• Biology: Why not to show processes of planning, implementing and analysing a research or investigation process on animals? Or how you communicate with animals? How do you observe animals? Do you have any photos, videos or other evidence of the process?
    • Translator or proof reader: You could for instance provide samples of your translations and provide further detail how they match the cultural aspects.
    • Veterinarian: How about showing how you have healed animals and how you take care of them? How is your service process organised? How do you take care of the pet owners? Having a sick pet or having to put a pet to sleep is usually a heart shattering experience for a pet owner.
    • Librarian: You could show, for instance, how you encourage reading and the kind of offering for different kinds of readers. What other events or exhibitions do you organise? Do you use social media for the library?

What kinds of examples could you come up with?


Exercises to help you develop this skill


Exercise 1: Create Your Own Portfolio



Estimated time to complete: 45 – 120 minutes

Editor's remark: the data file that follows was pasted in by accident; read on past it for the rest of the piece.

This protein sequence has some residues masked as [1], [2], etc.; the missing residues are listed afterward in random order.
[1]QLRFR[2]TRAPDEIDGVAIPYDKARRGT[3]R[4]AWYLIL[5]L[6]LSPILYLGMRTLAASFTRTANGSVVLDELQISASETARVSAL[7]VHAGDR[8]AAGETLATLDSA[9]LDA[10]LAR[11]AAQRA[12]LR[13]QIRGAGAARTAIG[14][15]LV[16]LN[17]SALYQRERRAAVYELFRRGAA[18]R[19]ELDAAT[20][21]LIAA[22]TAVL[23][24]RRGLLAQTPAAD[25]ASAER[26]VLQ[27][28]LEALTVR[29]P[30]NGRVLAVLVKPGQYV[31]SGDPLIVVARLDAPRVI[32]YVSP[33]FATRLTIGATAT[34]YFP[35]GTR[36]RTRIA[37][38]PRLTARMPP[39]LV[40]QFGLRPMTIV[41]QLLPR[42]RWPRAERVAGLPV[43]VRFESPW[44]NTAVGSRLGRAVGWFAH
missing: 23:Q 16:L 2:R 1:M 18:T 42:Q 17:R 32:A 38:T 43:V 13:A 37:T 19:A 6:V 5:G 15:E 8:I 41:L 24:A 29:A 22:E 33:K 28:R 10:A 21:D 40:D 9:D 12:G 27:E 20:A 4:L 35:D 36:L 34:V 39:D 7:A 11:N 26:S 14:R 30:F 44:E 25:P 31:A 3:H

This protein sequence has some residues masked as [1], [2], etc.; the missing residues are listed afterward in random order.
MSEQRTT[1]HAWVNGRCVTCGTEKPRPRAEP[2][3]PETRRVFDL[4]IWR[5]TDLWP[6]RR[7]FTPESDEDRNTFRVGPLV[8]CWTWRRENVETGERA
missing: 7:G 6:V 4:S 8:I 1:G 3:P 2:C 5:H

Materials needed:

    • Pen
    • Paper, a journal or a notebook, any material to take notes
    • Pens

Difficulty: Hard


The activity:

The starting point

Knowing yourself, detecting your own soft and hard skills, work experiences, other experiences and hobbies.
Customising the portfolio for different purposes and employers.

Things to express on a portfolio

Among the things to express on a portfolio are your work and its outcomes, samples, processes, projects, work phases, quality of your work, contexts, competences, soft skills and hard skills and their context of use, your characteristics, but also other experiences, interests and hobbies, and personality. You can also use awards, feedback, exhibitions or even handmade samples or images of them, volunteer activity, networks, or big achievements, even climbing on a mountain, as these too can tell about your soft skills and personality.

However, one should remember that a collection of things, achievements or skills do not provide a clear picture of your work potential, but outcomes of work and work processes are always important to show. If you do not happen to have work experience from your sector yet, you can use student assignments in showcasing or by developing your own cases to solve. Also experiences from underemployed positions are important as they do not only reveal soft skills, but they can be linked to your own substance field, and they can show how you can analyse and organise work as well.

Ways to showcase it on a portfolio

Use clear demonstrations, detailed sequential and visual narratives of a work process, its phases, but also show the outcome, the end product.